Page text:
Being a kid growing up in a nuclear world meamt fear of total thermo-nuclear annihilation.
Yesterday, I read a story in the New York Times about a nuclear plant in Ohio with a 30-foot hairline crack in a reactor. All I could think of was, I really wish I could stop worrying about these hairline cracks.
When I got home last night, the following guest post submission by Stinson Anderson, Growing Up In A Nuclear World, was in my inbox. The line about the fat elbow got caught in my throat. The notion of, “Ooops, I spilled the coffee and started a nuclear war,” has the makings of a dark, Generation X comic.
Here is the poem, and many thanks to Stinson for sending it.
Growing Up In A Nuclear World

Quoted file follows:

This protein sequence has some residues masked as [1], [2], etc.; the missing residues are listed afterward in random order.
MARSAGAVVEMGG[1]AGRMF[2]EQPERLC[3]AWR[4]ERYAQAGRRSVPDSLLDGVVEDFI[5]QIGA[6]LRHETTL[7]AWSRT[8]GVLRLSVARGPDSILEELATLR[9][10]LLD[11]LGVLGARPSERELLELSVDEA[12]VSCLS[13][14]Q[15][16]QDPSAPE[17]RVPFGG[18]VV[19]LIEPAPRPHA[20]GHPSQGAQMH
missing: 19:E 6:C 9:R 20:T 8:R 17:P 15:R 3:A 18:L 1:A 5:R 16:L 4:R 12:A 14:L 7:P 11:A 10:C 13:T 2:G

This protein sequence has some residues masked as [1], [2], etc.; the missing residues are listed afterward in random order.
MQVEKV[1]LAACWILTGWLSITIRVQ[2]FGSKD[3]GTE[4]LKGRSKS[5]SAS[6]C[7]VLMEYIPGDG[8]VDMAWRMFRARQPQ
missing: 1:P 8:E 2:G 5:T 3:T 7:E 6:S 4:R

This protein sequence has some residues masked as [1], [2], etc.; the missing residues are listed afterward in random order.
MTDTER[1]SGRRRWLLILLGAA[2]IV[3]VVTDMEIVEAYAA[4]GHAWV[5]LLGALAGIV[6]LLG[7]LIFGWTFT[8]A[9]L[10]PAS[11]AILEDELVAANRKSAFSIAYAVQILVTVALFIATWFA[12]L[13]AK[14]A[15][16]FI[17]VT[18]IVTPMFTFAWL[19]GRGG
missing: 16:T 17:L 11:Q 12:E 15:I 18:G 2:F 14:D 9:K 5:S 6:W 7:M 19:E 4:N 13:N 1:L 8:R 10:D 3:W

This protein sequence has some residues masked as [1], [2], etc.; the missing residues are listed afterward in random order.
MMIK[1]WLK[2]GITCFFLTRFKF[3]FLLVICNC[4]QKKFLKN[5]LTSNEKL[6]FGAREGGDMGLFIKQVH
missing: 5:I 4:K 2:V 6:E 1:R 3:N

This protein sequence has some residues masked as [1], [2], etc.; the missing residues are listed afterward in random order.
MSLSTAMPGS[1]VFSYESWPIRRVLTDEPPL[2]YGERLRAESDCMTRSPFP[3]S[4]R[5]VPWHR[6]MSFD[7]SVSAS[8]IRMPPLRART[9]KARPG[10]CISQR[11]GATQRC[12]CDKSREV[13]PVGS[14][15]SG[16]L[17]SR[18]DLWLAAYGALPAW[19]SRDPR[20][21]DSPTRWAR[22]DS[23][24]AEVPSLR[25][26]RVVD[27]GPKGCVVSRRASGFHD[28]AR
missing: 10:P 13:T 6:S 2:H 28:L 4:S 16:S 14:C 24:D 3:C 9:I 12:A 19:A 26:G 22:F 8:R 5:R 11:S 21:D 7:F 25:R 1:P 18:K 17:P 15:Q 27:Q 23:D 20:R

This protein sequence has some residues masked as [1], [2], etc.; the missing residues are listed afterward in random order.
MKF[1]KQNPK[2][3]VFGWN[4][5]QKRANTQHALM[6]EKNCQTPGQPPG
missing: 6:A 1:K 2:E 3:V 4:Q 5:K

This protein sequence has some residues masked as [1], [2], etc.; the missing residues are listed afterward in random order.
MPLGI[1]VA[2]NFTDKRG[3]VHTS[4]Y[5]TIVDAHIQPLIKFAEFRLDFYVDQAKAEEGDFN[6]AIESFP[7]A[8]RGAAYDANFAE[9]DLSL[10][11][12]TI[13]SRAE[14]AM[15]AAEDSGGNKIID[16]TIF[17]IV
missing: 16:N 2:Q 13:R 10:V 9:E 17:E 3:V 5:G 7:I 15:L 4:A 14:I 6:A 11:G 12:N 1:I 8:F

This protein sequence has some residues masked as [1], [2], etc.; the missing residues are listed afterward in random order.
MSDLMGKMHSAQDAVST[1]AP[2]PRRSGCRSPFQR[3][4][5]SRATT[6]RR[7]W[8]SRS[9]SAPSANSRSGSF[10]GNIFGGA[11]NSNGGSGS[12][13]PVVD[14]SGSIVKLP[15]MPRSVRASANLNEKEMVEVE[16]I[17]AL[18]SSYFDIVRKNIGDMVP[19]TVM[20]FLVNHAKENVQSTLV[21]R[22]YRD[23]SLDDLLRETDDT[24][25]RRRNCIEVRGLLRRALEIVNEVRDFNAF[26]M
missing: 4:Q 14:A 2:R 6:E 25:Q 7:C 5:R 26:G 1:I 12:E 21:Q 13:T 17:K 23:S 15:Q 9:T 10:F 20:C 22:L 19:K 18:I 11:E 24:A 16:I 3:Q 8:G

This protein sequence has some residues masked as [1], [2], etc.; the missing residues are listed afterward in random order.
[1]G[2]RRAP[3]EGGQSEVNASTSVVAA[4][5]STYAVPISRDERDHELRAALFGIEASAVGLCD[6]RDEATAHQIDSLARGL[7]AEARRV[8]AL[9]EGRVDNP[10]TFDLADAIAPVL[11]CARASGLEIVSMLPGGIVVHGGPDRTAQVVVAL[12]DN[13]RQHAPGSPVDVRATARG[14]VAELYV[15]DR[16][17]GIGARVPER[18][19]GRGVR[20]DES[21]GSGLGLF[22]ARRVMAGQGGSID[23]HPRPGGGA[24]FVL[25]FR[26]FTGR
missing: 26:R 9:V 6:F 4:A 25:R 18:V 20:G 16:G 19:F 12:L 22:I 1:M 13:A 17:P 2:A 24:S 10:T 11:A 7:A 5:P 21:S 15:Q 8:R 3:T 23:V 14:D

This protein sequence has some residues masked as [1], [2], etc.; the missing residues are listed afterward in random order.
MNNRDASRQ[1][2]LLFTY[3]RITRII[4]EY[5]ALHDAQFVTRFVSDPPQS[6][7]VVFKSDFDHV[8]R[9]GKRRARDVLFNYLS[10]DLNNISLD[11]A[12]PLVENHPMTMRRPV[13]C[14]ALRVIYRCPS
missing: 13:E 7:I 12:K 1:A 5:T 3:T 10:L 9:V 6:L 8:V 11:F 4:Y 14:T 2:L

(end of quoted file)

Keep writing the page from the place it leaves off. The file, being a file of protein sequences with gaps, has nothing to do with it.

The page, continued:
Total thermo-nuclear annihilation;
It was the rumor of war that I carried in my lunch box
So many times did the Bear and the Eagle square off,
Leaving us (me) stepped on and unconscious,
Like a dirty penny on the playground,
The dark iron curtain of February clouds closing overhead
Our school didn’t have a fallout shelter,
Or even a basement
When such a thing seemed so necessary
We’re doomed, I thought daily
Red Dawn at the box office…
Cronkite, or Rather it was Jennings.
No matter-their reports of our actor turned cowboy-politician,
Standing nose to nose with the Caucasian
Who wore a map of us for a forehead…
Only exacerbated my anxiety
Were all of those tornado drills…
Really about covering up for a tornado?
Because I sure felt insecure,
Hunched over like that with my ass exposed.
“Tear down the wall!” played nightly,
And over again during my pre-dawn bus ride to school
Will somebody push the button?
Or maybe they’ll lean on it by accident with a fat elbow,
Or spill coffee on it by mistake.
Will somebody just push the button!
Burn us all tomorrow, but not today, please
Today I have to hold the line.
Today the Eagle and the Bear of the school yard
Will again stand toe to toe,
Like so many recesses before.
When will I not fear the fallout?
Stinson Anderson, 2011